I too have Time of Use EV Rate with SCE which is a complete no brainer for those with solar. BUY CHEAP SELL HIGH! We don't only take advantage of that Super Off-Peak rate for the Tesla but we run the pool filter, time delay the dishwasher as well as a delayed wash that can be put in the dryer first thing in the morning. In the summer time we even ran the AC like crazy from 12 am to 6 am and would have the house super cold in the morning that would easily keep the house cool throughout the day.

    I know some people that own solar that have called SCE and told them they have a leaf or Fiat E etc. just to get on the Time of Use EV rate. Normal Time of Use gets you On-Peak from 12 PM to 6 PM but with TOU - EV you get On-Peak from 10 am to 6 pm. It's great to get those two extra hours producing credits at the higher rate.

    If you don't have Solar and Time of Use is not an option for your lifestyle (too many people home during the day etc.) then I would definitely recommend the separate meter like laalan did to get those cheaper fixed EV charging rates.

    All this to say that I have calculated about a cost of 3.3 cents per mile in my Model S vs. 20 cents per mile in my F-250 Super Duty... but again this is not taking into account my solar which is a little above and beyond my math skills as a geologist... sorry.

    If you can get on TOU or a separate meter just estimate the kWh's you would use to charge and multiply by .09, .10 or .11 and you'd have a pretty good estimate. 85 kWh's would cost me $8.50 right now and yes I know it's not just a straight 1:1 ratio coming from SCE meter to the Tesla but for estimation I think it's close enough.
     
  11. liuping

    liuping Active Member

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    #11 liuping, Nov 18, 2014
    Last edited: Nov 18, 2014
    Separate meter can be pretty expensive to install, usually $2000-$3000.

    There is a California pilot program to use specially modified/approved EVSEs to act as a separate power meter for billing purposes (the amount used from the EVSE is subtracted from your whole house usage and billed at the EV TOU rates). There is som einfo on signing up for the EVSE here: Electric Motor Werks, Inc. - Electric Motor Werks, Inc..

    I signed up for the mostly free EVSE through Ohmconnect.com, which in addition to administering this EVSE metering pilot program, is a site that sends out alerts when the power company has to start using peaker plants that cause more pollution. It's pretty easy to just put off cooking dinner for a bit, not tuning on the washing machine, etc until the hour is up. I like the idea of empowering people to change their behavior slightly to reduce pollution. Plus they reward you with points for each time you reduce your usage during an alert, which can be cashed in for actual money later. You can sign up directly at Ohmconnect, or use my referral link (Invited | Ohmconnect), which gives both of us a 500 points.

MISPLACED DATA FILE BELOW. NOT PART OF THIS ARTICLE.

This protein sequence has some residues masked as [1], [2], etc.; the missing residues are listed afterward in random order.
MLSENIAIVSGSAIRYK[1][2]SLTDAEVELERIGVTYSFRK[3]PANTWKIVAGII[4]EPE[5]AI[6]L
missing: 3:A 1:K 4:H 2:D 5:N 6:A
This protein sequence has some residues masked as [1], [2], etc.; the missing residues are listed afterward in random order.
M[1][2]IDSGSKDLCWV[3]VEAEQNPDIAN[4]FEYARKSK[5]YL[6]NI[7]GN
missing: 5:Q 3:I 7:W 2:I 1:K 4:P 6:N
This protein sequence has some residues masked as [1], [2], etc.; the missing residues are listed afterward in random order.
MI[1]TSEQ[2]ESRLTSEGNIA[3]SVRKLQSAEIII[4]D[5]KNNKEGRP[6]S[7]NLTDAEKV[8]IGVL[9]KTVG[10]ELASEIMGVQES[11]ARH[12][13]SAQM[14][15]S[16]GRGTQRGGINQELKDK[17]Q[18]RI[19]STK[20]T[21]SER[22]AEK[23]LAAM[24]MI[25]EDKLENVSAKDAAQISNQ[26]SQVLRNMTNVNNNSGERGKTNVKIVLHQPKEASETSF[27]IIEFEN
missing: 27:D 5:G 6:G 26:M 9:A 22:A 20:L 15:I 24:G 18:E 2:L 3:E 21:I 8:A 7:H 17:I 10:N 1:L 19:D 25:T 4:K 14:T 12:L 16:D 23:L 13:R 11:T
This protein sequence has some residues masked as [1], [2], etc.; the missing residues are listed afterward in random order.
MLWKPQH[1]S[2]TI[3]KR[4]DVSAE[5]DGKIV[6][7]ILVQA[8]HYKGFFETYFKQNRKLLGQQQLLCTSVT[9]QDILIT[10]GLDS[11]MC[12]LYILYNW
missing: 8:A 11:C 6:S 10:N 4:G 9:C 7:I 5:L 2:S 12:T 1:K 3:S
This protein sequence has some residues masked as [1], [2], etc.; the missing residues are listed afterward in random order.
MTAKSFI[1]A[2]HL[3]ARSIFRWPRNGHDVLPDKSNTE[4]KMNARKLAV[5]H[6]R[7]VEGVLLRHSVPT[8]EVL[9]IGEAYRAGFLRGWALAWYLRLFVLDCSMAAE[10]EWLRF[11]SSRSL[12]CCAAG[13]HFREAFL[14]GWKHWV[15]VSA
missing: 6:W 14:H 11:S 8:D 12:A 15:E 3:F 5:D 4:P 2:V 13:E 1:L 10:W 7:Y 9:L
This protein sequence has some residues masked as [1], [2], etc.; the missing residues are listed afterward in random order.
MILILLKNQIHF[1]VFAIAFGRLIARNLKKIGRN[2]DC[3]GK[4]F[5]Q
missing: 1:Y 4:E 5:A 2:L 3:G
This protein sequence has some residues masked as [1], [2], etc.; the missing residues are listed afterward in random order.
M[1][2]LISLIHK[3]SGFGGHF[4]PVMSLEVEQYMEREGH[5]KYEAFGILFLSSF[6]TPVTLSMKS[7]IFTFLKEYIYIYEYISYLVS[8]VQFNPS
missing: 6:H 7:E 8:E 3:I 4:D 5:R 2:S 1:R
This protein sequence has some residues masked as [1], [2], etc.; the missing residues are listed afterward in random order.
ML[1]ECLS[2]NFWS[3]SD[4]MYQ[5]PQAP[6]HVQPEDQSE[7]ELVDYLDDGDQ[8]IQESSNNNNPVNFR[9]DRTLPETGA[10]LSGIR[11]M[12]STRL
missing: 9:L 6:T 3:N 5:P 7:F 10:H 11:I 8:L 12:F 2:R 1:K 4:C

12. swaltner

    swaltner Member

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    Kansas, USA
    @liuping, That sounds like a great program with the EVSE doing separate billing and alerts going out that "request" demand reduction. While some people won't respond and there may be times that you can't respond, information is power and that's the first step in being able to change your behavior.

    Here in Kansas, my electric company has a program where they'll install a free programmable thermostat that gives the power company remote access to cycle your air-conditioner at peak times. This program only benefits the local power company with the consumer getting the marginal benefit of a free programmable thermostat, which is normally worth something like $25. For that $25, you give up direct control of your thermostat. They even go so far as only allowing you to override their cycling program a small percentage of the time. Give the consumer some benefit like your power company is doing (example for us would be a lower electricity rate any time they jump in and take control of your thermostat) and consumers would jump all over the program. Your power company is doing the Right Thing™.
     
  13. Blu Zap

    Blu Zap Grinning member

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    Location:
    San Rafael, CA
    I'm in NorCal on PG&E, so cannot respond to the question directly. But I can say PG&E does have two plans for EV charging. I opted for the single meter plan. It is around .095/kWh after 11:00 pm. The dual meter plan had a pretty high entry fee for that second meter.